Foul play: Shock of 14 accounts in one bank and rot in FKF books
| Nov 14th 2021 | 5 min read
A report investigators hope to use to build a case against Football Kenya Federation (FKF) president Nick Mwendwa has lifted the lid on operations at the country's largest sports federation.
The report by the multi-agency team details questionable cash transfers, withdrawals from bank accounts – some way above Central Bank of Kenya limit guidelines - and in several instances by unauthorised individuals.
It also contains details of 14 bank accounts bearing the same names, in the same bank at Thika Road Mall where money was deposited into personal accounts of some officials.
More intriguing to the investigators was the discovery of two accounts that FKF officials had allegedly failed to disclose.
The probe by an Inspection Committee followed an order by Sports Cabinet Secretary Amina Mohamed to the Sports Registrar to trigger an investigation in accordance with Article 52 of the Sports Act.
This was on the back of numerous complaints of financial impropriety stretching back to 2019.
According to the report seen by The Sunday Standard, an FKF employee, who is not among the signatories of the federation’s finances, has withdrawn a total of Sh29,502,709.
A huge chunk of the withdrawals ended up in personal accounts of an FKF official, who then distributed the money to a group of people within the football establishment.
For instance, on March 26 this year, the employee, who is not an authorised signatory, withdrew Sh4,703,585 from one of FKF’s accounts at a bank at Thika Road Mall – an amount way above the Central Bank of Kenya’s Sh999,999 at the time.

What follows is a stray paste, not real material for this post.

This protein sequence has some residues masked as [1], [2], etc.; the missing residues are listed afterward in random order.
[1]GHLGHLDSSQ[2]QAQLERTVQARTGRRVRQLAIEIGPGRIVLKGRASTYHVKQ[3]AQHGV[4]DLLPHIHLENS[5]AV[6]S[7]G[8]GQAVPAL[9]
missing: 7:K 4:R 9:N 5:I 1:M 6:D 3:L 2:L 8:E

The inspectors also found what they term as “fictitious transfers" amounting to Sh8.5 million that was then deposited into the personal account of an FKF official between March 4 and May 6 this year.
On March 3, Sh5 million was withdrawn from FKF bank account and indicated as "debt repayment" without indicating who the payee was.
On May 6, Sh1 million was transferred to the official’s name.
According to the report, FKF failed to account for up to Sh513,954,356 between December 18, 2017 and October 13, 2021.
“No accountability documents were provided to the inspection team except for the list of the funds received,” the FKF Probe Report showed.
“The Ministry of Sports has continuously trained sports federations, including FKF, on how to account for government money. Yet to date, they have been taking us round in circles,” CS Amina said.
According to the CS, FKF officials’ insistence that they were only answerable to world football governing body, Fifa, was astounding.
“FKF officials refused to cooperate with the inspectors and chose which documents to hand over, saying they only report to Fifa,” she said when she received the probe report on November 11.
“They have become a law unto themselves. They hide behind Fifa every time they are told to account for millions of money advanced to them by the government, Fifa, CAF and other donors. Details in this report, which was conducted lawfully, demonstrates the level of impunity in this organisation.”
The report says: "As much as FKF refers to the Constitution of Kenya 2010 and the Sports Act No 25 of 2013, it is not clear in any of their documents whether they actively and realistically recognise the Constitution of Kenya 2010, the Sports Act, Sports Registrar Regulations of 2016 and other relevant laws all of which guide sports organisations’ operations.”